Of course, one could always use more data. The panelists named user income brackets, socioeconomic data and users’ favorite forms of delivery as types of data they don’t currently have that, given the access, they would use to better manage artists. Dr. Moore and the panelists discussed where to draw the line between private data and usage data. Upon debating the topic, the panelists were in agreement that giving users the choice to opt in is the key to avoiding data misuse. Tall offered the opinion that there is a “wave of paranoia” around user data that can only be solved through a joint effort: while companies need to make their privacy statements and terms of use more explicit, clear and understandable, “people need to stop being paranoid.”

(Front Row: Grad faculty member Judy Tint; Dr. Catherine Moore, Palakovich, Grad/Undergrad faculty member Shirley Washington; Back Row: Ciampittiello, Tall, Dr. Rowe, Parness, Dean Brabeck, Undergrad faculty member Larry Miller. Photo by Chianan Yen courtesy of NYU Steinhardt)

The key takeaways from the discussion were the subject of opting in (“as long as users know it’s happening, it’s fine”) and the importance of data as a whole. Parness advised, “If you’re a startup, you should be concerned about it from day one” while Palakovich added, “All data is important.” Following audience questions, the discussion concluded and panelists, alumni and current students networked over dessert.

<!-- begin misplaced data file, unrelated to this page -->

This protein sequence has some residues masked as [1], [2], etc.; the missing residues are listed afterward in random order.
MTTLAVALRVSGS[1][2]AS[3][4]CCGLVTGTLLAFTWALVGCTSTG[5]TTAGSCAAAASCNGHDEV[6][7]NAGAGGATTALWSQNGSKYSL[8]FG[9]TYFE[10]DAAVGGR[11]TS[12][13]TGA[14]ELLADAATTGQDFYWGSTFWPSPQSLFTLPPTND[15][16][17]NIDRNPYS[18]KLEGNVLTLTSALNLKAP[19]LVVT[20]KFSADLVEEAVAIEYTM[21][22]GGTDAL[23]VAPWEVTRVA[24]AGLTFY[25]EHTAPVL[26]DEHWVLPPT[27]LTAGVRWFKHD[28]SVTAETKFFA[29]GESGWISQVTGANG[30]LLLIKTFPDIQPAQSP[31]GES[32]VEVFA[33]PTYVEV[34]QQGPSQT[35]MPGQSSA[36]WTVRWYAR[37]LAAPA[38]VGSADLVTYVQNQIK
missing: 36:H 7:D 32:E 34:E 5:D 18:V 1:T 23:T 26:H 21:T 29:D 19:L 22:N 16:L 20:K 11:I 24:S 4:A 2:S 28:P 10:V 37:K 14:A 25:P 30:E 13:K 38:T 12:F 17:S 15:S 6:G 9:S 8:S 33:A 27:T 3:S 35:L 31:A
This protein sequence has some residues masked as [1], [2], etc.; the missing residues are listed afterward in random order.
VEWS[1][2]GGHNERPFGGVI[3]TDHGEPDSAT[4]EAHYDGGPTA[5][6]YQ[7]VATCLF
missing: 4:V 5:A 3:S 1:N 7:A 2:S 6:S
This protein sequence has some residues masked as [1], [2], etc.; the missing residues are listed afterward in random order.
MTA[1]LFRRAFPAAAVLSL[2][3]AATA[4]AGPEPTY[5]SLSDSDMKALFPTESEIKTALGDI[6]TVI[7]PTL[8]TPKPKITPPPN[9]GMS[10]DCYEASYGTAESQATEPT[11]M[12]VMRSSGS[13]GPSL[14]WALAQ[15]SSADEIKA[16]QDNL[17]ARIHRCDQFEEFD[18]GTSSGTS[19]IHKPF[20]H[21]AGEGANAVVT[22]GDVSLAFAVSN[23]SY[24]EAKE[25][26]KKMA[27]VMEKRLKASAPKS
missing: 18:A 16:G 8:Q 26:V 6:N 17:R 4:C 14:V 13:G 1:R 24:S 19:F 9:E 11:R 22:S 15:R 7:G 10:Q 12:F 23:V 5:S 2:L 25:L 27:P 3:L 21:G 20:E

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MUBG Alum Collin McLoughlin Going Far on NBC’s “The Voice”

Two years ago, Collin McLoughlin began his studies in the Music Business Graduate Program, working on his music on the side. After a year of studying and making connections, McLoughlin took a leave of absence to devote himself to his music.

We are happy to say that McLoughlin did exactly what he set out to do during his leave of absence from the MUBG program. On the September 18th episode of NBC’s “The Voice,” McLoughlin performed Cat Stevens’ “Wild World” in his blind audition. Three of the four judges wanted him on their teams, and McLoughlin chose Adam Levine, coach of Season One winner Javier Colon. McLoughlin’s audition performance on “The Voice” went to #7 on iTunes.